Saturday, December 26, 2015


HADRIAN loved all things Greek ... especially Antinous ... and now Greeks can legally love same-sex partners.

Starting 24 December 2015, same-sex civil partnerships are legal.

This comes after years of opposition from the Greek Orthodox Church and following a controversial European court ruling.

Although Greece allowed such agreements for heterosexual couples in 2008, it had excluded homosexual couples, a move which the European Court of Human Rights ruled discriminatory in 2013.

Last week the Greek parliament brought legislation in line with the court's demands.

Prime Minister Alexis Tsipras, who has promised social reforms to mitigate the negative impact of its EU/IMF bailout, said the bill closed "a cycle of embarrassment for the nation".

"Today we recognize the right of all people, regardless gender and sexual orientation, to live together and choose their own path in life as they see it fit. To have equal rights in life and death like all Greek citizens," Tsipras told parliament.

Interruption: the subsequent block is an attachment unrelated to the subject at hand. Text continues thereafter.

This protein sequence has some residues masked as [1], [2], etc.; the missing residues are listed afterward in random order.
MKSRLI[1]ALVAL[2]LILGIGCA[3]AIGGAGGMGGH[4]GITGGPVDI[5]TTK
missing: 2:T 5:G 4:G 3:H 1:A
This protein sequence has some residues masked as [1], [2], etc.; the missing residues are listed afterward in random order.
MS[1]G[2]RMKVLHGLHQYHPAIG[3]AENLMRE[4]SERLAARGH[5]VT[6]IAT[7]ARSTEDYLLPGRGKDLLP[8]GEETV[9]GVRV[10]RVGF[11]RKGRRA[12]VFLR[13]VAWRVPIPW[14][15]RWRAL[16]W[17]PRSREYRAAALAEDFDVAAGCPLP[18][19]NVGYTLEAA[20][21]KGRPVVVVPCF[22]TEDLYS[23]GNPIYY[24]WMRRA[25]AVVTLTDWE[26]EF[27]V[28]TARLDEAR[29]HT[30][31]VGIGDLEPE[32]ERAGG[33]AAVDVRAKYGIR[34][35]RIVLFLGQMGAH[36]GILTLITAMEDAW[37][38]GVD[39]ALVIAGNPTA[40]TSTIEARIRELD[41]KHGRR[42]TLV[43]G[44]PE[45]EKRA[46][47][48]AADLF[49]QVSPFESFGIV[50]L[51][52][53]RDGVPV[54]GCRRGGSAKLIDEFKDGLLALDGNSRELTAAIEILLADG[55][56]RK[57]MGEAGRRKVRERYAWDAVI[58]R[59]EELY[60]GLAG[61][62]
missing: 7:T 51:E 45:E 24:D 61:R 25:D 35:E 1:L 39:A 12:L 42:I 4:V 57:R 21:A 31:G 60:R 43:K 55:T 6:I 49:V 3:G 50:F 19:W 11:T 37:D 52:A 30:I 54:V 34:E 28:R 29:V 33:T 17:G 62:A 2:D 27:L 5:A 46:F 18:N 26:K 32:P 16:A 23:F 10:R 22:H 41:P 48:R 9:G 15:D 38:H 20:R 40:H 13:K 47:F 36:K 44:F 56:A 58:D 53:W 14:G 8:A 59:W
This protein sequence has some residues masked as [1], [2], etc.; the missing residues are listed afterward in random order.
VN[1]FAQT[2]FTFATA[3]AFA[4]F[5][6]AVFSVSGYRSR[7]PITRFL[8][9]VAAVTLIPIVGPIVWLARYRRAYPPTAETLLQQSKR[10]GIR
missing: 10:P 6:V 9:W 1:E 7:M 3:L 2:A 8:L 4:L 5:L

The bill does not allow same-sex couples to marry or adopt children and does not give them similar pension, labour and tax rights, gay activists said.

"We have to say that it is a very small step in comparison to the great, the huge inequalities faced by the LGBTQ+ people in Greece," said activist Dimitra Kyrilou, a civil engineer.

The bill was rejected by the Orthodox Church, the Communist party and the far-right Golden Dawn Party, whose leader said "church bells should toll mournfully across the country".

A growing number of European countries have established legislation allowing registered partnership rights to same-sex couples, including Britain, Spain and Cyprus, but the issue remains contentious in many other EU nations.

The image at the top of this entry is a montage by ANDRÉ DURAND of two GLBT protesters (dressed as Orthodox priests), who staged a kiss-in outside the Greek parliament, with a statue of Antinous/Osiris and with the Acropolis in the background. André entitles it "Agápe" ... the Greek word for brotherly love, charity, the love of a God for a man and of a man for his God.

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